I have fallen prey yet again to the Facebook “success theater”.
I use Facebook a lot. It is a great venue to promote my writing and be informed about trending articles. Unfortunately, to use Facebook also means to go through a great deal of insufferable posts from other people.
This particular post falls under the “I’m living the life” category. It featured photos of my friend, looking ever so glamorous, traveling with her significant other to places I will probably never set foot in until the kids turn 18 and go off to college. The photos highlighted fancy meals that I will most likely never be able to recreate even with the help of trusty internet recipes, should I even have the time to artfully plate my meals. With each press of the “Next” button, I felt increasingly miserable. There are hundreds of this sort of posts and I usually just gloss them over but maybe this one caught me off guard after an especially long harried day of homemaking which inevitably leaves me feeling frumpy.
I look at those photos and think that’s exactly where I want to be. I want to be traveling, wining, dining. Instead, I am traveling at the turtle pace of a curious toddler; the whining I have to deal with occasionally has nothing to do with alcohol; and dining peacefully is always a challenge with a nine-month old whose idea of eating is to fling morsels of food onto the floor and a three-year old who is just learning the basics of table manners. Not that we have the money to travel, wine, and dine anyway.
Every so often, my husband and I would fantasize about winning the lottery and having more money than we dare imagine. It is a fun exercise imagining all the things we could do. What I realized it comes down to is that money offers more options, more possibilities, and in this sense, more freedom. “We could get one of those trailers and just travel around the US for a year.” “How about sending the kids to pre-school? That costs an arm and two legs!” “We could buy our landlady’s property. We would never have to rent, or pay mortgages. We can have a city house and a summer house.” Etc. Etc.
But we did win the lottery. Several times. Of course husband always declares he won the lottery when he married me (eye roll but secretly pleased!). A corrective open heart surgery that’s practically free. A year’s worth of rent free. A country home surrounded by picturesque hills, fields, and rivers. Every time we take a walk in what looks like where the music video for Fields of Gold was shot (at our toddler’s turtle pace), my husband says, “We are living the life.” Gratitude certainly is the best antidote to envy.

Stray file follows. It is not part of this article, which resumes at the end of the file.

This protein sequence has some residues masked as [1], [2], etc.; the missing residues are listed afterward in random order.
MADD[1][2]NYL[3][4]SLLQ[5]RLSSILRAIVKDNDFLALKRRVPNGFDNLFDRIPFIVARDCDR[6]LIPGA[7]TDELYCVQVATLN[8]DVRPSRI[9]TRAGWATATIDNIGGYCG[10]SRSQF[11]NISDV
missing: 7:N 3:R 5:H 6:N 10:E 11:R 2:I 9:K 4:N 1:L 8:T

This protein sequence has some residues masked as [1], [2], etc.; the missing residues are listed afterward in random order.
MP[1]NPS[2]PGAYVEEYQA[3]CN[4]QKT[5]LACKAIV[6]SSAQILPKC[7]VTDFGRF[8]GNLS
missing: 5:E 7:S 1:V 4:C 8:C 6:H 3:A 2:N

Then too, if we had the money, we probably wouldn’t be as creative. I wrote in a previous blog post about the sorry state of our country house. Our squatty no-flush toilet is so sparse there’s nothing to hold the toilet paper. What is normally a fixture in a regular house seems to be an optional amenity in ours. I could have easily bought a toilet paper holder at a home center but in a quest to save a couple hundred yen, turned to the internet for do-it-yourself ones. I made one out of a wire hanger in minutes and felt the self-satisfaction that can only come from working with one’s hands.
And oftentimes, the simple life seems to be fertile ground for priceless you-just-can’t-make-this-up kind of memories.
A friend invited us to a party to celebrate her husband’s 40th birthday. That evening, it rained buckets and we wavered about going. In the end, we decided to brave the torrential downpour. After all, one doesn’t turn 40 everyday. My husband wrapped my purse with a garbage bag. I wore flip flops and my husband wore his old ratty pair of tennis shoes we set off to the train station wielding our biggest umbrellas. With the strong wind whipping in all directions, we got drenched nonetheless. When we got to the elevator of our friend’s posh apartment building, I looked down and saw my husband’s tennis shoes had a thick head of white foam. I was confused for a second. We went through rain, not snow. It turned out that my husband had soaked his tennis shoes in detergent and the residue frothed as he walked. We laughed so hard our eyes watered. Here we were coming from the other side of the tracks, into this really fancy apartment in the middle of Tokyo, my husband’s foaming shoes amidst such opulence. The contrast could not be bigger. We couldn’t stop giggling as he squeaked and left trails of soap suds all the way to our friend’s doorstep. Tough to feel envy when we shared an event that will make us laugh a lifetime.